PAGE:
When a charity receives a gift of say, $25,000 or more, that’s generally considered a major gift. But what about the volunteer who gives, say 1,147 hours of personal time to a nonprofit? What’s the value of that?
According to Independent Sector, “the estimated value of volunteer time for 2012 was $22.14 per hour.” So for the volunteer who may have given 22 hours a week during the course of a year, that equates to more than a $25,000 gift!
Just as donors deserve recognition for their generosity, volunteers do as well. And it’s not the cost of the recognition that matters; it’s the genuineness of those gestures.
It’s the frequency with which thanks is given. And it’s also the appropriateness of the recognition that matters most.
So what can you do to express genuine appreciation to your volunteers on a regular basis that is appropriate for the amount of donated time, the volunteer’s age and tenure with your organization and his/her unique personality?
Although there are countless ways to say thanks, it’s up to you to decide when and how to best do that.
Here are a variety of ways to recognize volunteers that you can incorporate into your menu of kudos:
- Host a cruise. Volunteers at St. Anthony’s (St. Petersburg, FL), were treated to a wonderful cruise which was videotaped and put on YouTube.
- Make it a surprise. Catch a volunteer in the act of volunteering by having his/her friends and family and fellow volunteers show up for a spontaneous celebration.
- Ask for the mayor’s involvement. Get your city’s mayor to bestow some special proclamation for your top volunteer (or volunteers).
- Capture the moment. Have a photo booth at your volunteer appreciation event, like that of Mary Immaculate Hospital (Newport News, VA), to capture fun images of your volunteers celebrating.
- Send a letter of thanks and recognition to the volunteer’s employer. This is a great way to say thanks to the working volunteer, especially when some of the donated time has been during regular business hours. It also speaks to the volunteer’s integrity and work ethic.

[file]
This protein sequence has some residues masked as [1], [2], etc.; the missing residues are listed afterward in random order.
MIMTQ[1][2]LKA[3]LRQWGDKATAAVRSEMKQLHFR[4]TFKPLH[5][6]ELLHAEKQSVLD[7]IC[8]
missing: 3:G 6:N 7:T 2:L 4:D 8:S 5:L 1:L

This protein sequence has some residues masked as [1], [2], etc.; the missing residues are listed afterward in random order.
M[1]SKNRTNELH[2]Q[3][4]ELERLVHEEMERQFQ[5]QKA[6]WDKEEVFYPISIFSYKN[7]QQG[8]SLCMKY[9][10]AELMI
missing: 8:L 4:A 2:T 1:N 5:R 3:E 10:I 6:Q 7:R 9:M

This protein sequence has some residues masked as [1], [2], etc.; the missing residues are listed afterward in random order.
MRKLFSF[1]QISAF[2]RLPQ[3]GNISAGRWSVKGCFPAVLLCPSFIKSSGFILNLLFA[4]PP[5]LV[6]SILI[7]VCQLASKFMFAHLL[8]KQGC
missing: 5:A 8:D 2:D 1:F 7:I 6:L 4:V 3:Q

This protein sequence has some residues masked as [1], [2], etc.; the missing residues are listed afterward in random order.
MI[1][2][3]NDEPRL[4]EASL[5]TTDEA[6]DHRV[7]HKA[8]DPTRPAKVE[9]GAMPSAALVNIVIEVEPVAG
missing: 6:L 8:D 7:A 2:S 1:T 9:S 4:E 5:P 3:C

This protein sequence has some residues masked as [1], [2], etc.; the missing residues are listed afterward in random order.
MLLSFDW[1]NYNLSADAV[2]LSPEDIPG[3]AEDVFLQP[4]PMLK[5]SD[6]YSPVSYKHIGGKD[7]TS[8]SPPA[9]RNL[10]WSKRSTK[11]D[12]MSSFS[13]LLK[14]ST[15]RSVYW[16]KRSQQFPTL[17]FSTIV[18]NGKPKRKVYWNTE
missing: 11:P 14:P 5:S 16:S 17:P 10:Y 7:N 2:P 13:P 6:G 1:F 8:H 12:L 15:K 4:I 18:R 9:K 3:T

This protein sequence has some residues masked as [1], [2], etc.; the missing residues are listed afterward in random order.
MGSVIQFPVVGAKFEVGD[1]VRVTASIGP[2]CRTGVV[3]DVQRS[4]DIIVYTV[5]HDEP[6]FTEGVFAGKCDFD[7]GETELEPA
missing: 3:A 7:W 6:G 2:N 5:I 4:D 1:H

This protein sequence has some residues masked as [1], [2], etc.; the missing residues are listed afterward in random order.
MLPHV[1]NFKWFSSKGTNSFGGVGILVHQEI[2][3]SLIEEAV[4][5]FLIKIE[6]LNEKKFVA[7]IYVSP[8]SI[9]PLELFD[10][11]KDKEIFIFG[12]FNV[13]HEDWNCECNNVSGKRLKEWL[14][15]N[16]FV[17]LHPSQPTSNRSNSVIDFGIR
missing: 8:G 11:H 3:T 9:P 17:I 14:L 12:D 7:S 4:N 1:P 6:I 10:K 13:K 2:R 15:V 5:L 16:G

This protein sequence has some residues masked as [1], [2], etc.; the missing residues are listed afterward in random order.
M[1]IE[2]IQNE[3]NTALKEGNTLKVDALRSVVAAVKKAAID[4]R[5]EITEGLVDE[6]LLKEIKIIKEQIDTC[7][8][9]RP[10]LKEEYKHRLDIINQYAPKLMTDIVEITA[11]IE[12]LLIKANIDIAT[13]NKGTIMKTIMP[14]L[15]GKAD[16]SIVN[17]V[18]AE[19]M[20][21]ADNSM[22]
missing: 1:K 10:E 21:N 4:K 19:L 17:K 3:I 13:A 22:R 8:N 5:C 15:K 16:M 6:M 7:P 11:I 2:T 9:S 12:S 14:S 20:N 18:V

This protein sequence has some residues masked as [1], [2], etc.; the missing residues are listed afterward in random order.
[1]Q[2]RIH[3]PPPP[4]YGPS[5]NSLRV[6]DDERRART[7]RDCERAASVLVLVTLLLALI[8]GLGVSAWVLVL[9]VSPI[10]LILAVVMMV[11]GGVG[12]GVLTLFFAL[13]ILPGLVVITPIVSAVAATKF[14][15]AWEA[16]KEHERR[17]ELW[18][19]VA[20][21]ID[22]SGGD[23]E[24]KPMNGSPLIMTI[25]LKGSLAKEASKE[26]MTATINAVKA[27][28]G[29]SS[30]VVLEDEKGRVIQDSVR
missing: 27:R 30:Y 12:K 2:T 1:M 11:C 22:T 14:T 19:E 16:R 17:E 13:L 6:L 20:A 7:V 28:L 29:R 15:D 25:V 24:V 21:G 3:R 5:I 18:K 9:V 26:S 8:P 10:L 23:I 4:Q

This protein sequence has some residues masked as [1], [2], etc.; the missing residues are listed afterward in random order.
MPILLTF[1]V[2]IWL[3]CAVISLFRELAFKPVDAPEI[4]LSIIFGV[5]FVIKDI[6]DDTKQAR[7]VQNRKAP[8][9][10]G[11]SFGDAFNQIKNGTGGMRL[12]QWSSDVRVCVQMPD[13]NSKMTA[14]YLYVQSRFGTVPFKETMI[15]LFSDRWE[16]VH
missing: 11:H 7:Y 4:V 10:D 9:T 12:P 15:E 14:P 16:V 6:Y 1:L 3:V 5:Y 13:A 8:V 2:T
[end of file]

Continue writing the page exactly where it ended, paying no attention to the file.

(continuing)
- Do something nice for the volunteer’s family. Give them tickets to an amusement park or a sporting event. After all, when one member of the family is volunteering for you, she or he can’t be with the family, so in that sense, the family is making a contribution as well.
- Post appreciation event photos on your website such as those shared by Duke Raleigh Hospital (Raleigh, NC); Cane Creek Farm (Cumming, GA); and The Salvation Army of Brown County Mission (Green Bay, WI).
- Share a gift of love. Ask those served by your nonprofit (e.g., youth, students) to craft personal gifts (art work, photography, poems, journal), to give to treasured volunteers.
- VIP parking. It may not sound like much, but on a large campus or an urban location, a special parking spot can be a very appreciated gift. Designate a certain portion of your parking lot for “most dedicated” volunteers or have a handy location earmarked for your “volunteer of the month.”
- Send handwritten notes of appreciation. Not creative? In these days of email and texting and cell phones, handwritten notes, sent through the mail, are becoming increasingly rare. So when it happens, it’s noticed and appreciated.
- Say thanks with sweets. Gifford Medical Center’s (Randolph, VT), volunteers were honored with a luncheon served by hospital managers, prize awards, musical performances, flowers and bags of toffee made by the Randolph hospital’s professional chefs.
- Host an event for the families of your volunteers. Try a picnic, a bowling party, hot air balloon rides, an ice cream social or some other fun-filled day.
- Host a “this is your life” event. Host a special recognition event for a longtime, retiring volunteer. Invite fellow volunteers, the volunteer’s family, friends and associates as well as your nonprofit’s employees. Stage brief skits that re-enact milestone events from the volunteer’s life.
- Create a scrapbook. Have staff and clients write comments and quotes about the difference volunteers make, and have these printed in a booklet and mailed out or shared at a recognition event. Include photos and brief descriptions of past volunteer projects.